The Government is powerless to stop large multi-national companies like Starbucks and Google from paying almost no tax on their profits in this country, Britain’s most senior tax official admitted today.
Lin Homer, Permanent Secretary of Her Majesty’s Revenue and Customs, told MPs the Government was currently unable to prevent big international corporations from declaring their profits in foreign countries with tiny tax rates - even if they made those profits in this country.
But within minutes of making the admission the Chancellor George Osborne announced that he was working with Germany in a concerted international attempt to address multinational tax evasion.
He said both counties would raise the issue at the G20 meeting in Mexico this weekend with the aim of introducing new OECD rules to outlaw the practice.
Next week senior executives from the coffee chain Starbucks are due to face MPs on the Public Administration Committee to explain why they have only paid £8.5 million in Corporation Tax despite in the last decade despite racking up £3bn in sales in the UK.
Officials from Apple and Google may also be called to give evidence to the Committee. Last year Google paid £6m in tax on a turnover of £395m while Apple is thought to be paying £14.4 million in tax on more than £1 billion of sales. It has been claimed that a more realistic tax bill would be closer to £570m.
The companies avoid the tax by setting up there international corporate headquarters in havens which attract next to no corporation tax. They have also been accused of adding artificially high costs – such as royalty payments – to the countries where they do business to cut down of their tax liabilities.
Giving evidence to the PAC Ms Homer said such practices were outside the scope of the HMRC’s powers and would require a coordinated international effort to tackle.
“All HMRC can do is to apply the laws and what I am acknowledging is that in an international setting multinational businesses can choose to some extent where some parts of their business are based and they can choose where some of their profits are based,” she said.
“I think that is very hard for individuals to understand and it is one of the reasons the Chancellor does want to make sure that the OECD stays ahead and does not allow an inappropriate amount of activity that would undermine tax systems.
“Many people, including quite a lot of finance ministers, would think that a situation where some countries offer a very, very low tax base is a challenge to all of us. That is different from saying that I have reservations about our expertise in enforcing the rules as they currently are.”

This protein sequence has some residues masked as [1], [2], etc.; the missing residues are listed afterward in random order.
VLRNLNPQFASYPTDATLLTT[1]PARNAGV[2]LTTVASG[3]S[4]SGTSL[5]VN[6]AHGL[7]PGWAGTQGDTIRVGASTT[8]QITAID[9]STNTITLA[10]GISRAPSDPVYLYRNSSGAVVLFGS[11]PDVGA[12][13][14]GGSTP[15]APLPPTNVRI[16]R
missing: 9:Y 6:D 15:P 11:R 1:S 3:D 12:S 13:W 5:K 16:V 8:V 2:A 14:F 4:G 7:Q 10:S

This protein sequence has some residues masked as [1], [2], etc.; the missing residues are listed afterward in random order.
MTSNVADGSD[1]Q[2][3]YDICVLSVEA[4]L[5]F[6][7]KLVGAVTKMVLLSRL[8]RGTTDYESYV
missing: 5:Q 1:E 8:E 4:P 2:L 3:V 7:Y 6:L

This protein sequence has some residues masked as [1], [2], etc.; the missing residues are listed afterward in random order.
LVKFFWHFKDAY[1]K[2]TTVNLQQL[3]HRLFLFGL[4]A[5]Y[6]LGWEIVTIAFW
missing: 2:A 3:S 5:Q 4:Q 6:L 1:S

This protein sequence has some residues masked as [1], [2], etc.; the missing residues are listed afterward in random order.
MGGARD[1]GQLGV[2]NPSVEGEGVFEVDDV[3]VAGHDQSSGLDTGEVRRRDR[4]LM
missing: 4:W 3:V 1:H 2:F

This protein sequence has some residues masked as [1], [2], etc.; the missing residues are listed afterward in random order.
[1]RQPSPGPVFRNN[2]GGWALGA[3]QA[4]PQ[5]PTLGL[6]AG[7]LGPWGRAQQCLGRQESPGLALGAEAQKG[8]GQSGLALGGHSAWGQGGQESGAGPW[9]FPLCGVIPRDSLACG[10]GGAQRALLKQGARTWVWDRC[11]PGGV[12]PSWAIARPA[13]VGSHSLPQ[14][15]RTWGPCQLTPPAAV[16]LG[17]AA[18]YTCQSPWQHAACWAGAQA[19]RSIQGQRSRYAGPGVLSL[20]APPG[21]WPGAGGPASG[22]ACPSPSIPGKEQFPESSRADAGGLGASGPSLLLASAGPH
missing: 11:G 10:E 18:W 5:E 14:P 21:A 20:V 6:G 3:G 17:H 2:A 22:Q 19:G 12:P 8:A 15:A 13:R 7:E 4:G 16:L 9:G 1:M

But Richard Bacon, deputy chair of the PAC, said most people would be outraged that a company with such a large presence in the UK as Starbucks could legally avoid paying the same rate of Corporation Tax as a smaller company that could not move its tax offshore.
“It smells and it doesn’t smell of coffee,” he said. “It smells bad.”
The Labour MP Austin Mitchell claimed it was part of a deliberate strategy to concentrate HMRC’s tax raising efforts on smaller companies and individuals who were less able to stand up to them
“You go easy on the big boys and go harder on the companies that can’t leave and have to pay their tax here,” he alleged.
“You are handling the big corps more gently, more kindly and generously than you are small and medium size British enterprises that can’t move their affair to a tax havens.”
Ms Homer denied this.
Announcing the move to try and get international Governments to work together to tackle tax avoidance Mr Osborne said he wanted Britain to have a competitive tax rates – but that those taxes needed to be paid
“We want competitive taxes that say Britain is open for business and that attract global companies to invest in and bring jobs to our country, but we also want global companies to pay those taxes,” he said.
“The best way to achieve that is through international action that ensures strong standards, without pricing ourselves out of the global market.“